PHC4 FYI - The Rising Utilization and Costs of Prescription Drugs

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According to Forbes Magazine, U.S. expenditures on pharmaceuticals have increased from $82 billion in 1992 to $192 billion in 2002. This is a trend that shows no signs of abating; a 2003 Health Affairs study estimates that prescription drug insurance costs for purchasers will increase by an average 11.1 percent annually from 2002 through 2012. Throughout the 1990's, more prescriptions were written, prices for individual drugs increased, and prescribing patterns favored newer, more expensive drugs.

Pharmacists filled 3.1 billion prescriptions in 2003 - 60 percent more than 10 years ago, according to the Food and Drug Administration (FDA), which regulates prescription drugs.  Additionally, each year roughly 15 percent of the 200 largest selling pharmaceuticals are new drugs, often more expensive than the alternatives they replace.

Drug companies say that the development of new drugs is essential because it can help save lives, cure diseases, reduce hospital utilization, and diminish severity of some illnesses, while improving the quality of life and the outcomes for many patients.

Drug manufacturers have further stated that higher prices for new drugs are essential to continue funding research and development (R&D) into next-generation drugs. They add that because many foreign governments set prices/limit profits, only the U.S. market can provide the capital necessary for research. And they say that drug prices in other countries are often artificially lower than U.S. prices because of lower standards of living.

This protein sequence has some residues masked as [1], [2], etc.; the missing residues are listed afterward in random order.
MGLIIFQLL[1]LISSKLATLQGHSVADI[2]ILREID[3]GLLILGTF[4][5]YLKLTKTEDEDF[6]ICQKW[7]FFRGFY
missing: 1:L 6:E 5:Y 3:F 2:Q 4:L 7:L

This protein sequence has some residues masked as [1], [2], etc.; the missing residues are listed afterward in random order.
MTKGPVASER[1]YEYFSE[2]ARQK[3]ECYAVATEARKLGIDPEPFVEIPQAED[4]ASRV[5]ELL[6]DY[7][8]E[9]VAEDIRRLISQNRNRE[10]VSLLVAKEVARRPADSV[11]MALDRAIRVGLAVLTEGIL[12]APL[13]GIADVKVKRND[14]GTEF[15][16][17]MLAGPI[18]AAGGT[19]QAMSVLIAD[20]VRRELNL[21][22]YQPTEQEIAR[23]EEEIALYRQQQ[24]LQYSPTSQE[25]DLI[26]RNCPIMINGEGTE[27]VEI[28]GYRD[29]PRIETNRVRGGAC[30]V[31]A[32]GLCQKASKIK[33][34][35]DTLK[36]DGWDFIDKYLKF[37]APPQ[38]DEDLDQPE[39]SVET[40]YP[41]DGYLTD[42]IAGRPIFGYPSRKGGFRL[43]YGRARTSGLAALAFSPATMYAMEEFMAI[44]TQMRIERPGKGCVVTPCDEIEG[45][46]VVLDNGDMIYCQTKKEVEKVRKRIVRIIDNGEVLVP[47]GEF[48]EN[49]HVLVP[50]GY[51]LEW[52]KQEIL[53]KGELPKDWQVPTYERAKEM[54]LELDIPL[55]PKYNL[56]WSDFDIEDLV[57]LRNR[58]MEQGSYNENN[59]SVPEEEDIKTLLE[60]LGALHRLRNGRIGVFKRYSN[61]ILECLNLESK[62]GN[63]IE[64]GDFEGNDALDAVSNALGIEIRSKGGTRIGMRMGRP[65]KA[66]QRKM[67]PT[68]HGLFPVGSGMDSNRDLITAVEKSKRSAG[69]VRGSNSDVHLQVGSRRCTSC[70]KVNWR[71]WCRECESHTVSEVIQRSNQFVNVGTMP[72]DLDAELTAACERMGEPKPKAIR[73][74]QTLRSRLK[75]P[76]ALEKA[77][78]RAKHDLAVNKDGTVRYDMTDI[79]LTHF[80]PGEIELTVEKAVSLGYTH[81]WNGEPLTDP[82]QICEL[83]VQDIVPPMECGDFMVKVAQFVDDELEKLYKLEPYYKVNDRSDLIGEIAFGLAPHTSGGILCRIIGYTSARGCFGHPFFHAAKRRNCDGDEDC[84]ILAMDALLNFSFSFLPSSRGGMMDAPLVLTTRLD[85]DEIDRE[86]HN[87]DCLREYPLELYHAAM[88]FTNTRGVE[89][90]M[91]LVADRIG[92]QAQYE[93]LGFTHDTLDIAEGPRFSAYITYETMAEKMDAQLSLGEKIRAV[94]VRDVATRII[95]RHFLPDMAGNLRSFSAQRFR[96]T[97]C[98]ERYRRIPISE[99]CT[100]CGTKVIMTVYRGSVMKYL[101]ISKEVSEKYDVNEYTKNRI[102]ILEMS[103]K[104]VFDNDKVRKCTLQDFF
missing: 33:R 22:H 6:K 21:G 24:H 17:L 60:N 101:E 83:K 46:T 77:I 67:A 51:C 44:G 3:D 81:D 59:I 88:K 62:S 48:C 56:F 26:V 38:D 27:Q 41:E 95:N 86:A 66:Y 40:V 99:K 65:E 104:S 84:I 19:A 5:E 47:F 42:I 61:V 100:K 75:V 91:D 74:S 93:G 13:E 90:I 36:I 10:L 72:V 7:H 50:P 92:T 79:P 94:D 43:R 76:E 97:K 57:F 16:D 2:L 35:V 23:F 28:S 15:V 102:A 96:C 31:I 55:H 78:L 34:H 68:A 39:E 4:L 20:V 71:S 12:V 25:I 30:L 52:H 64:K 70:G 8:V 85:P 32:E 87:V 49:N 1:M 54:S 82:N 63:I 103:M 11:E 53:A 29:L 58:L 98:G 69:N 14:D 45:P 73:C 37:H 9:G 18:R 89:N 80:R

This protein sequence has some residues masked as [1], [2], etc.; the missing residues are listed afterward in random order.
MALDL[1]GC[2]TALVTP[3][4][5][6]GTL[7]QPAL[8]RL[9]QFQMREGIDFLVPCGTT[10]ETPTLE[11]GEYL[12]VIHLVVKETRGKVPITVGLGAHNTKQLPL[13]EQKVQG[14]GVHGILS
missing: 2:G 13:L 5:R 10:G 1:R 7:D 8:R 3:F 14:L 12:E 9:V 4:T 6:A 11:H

Marketing and Advertising Practices

Critics of the industry say that pharmaceutical firms' revenues are often not fully reinvested in R&D, but are shifted to marketing current drugs.  According to Families USA, a consumer advocacy group, eight of the nine largest firms spend twice as much on advertising as they do on R&D.   Two marketing practices, in particular, have sparked considerable debate.

Direct-to-Consumer (DTC) advertising - Since 1997, when the FDA loosened restrictions on DTC marketing, $3 billion a year has been spent on advertisements encouraging consumers to ask their doctors for specific medications. Pharmaceutical companies say DTC advertising promotes price competition and helps reduce consumer prices by informing providers and consumers about new treatments. They add that DTC rarely competes with R&D for resources. In fact, they state that marketing increases sales and return on investments, which increases the opportunity for more R&D.

Conversely, critics view DTC marketing as increasing the number of "unnecessary" or elective prescriptions. Furthermore, since the late 1990's, the number of FDA actions ordering misleading ads to be pulled has dropped 75 percent, potentially causing consumers to misconstrue a drug's benefits (Public Citizen).

Critics Marcia Angell and Arnold Relman, former editors in chief of the New England Journal of Medicine, note that variants of drugs already on the market are relatively easy to develop but require massive promotion campaigns to attract consumers to a particular brand and persuade physicians to prescribe one instead of another.

Direct marketing to physicians - In 2001, drug manufacturers spent more than $16 billion on direct marketing to physicians, a 74 percent increase from 1997 (GAO.)  This type of marketing is useful when serving to inform doctors about new treatment options and helping innovative drugs gain acceptance and use. However, critics say these marketing efforts include not only free drug samples and advertising materials, but also trips and financial payments rewarding prescribing behaviors.

Impact of Pharmacy Benefit Managers (PBMs)

PBMs are companies contracted to manage prescription drug benefits.  Typically, they can benefit purchasers through lower costs resulting from bulk purchasing. PBMs also negotiate manufacturer rebates. In 2000, the U.S. Department of Health and Human Services (HHS) estimated that PBMs received direct rebates from manufacturers ranging from 2 to 35 percent of retail prices on brand name drugs. HHS said most PBMs passed on about 70 to 90 percent of these direct rebates to insurers/self-insured employers.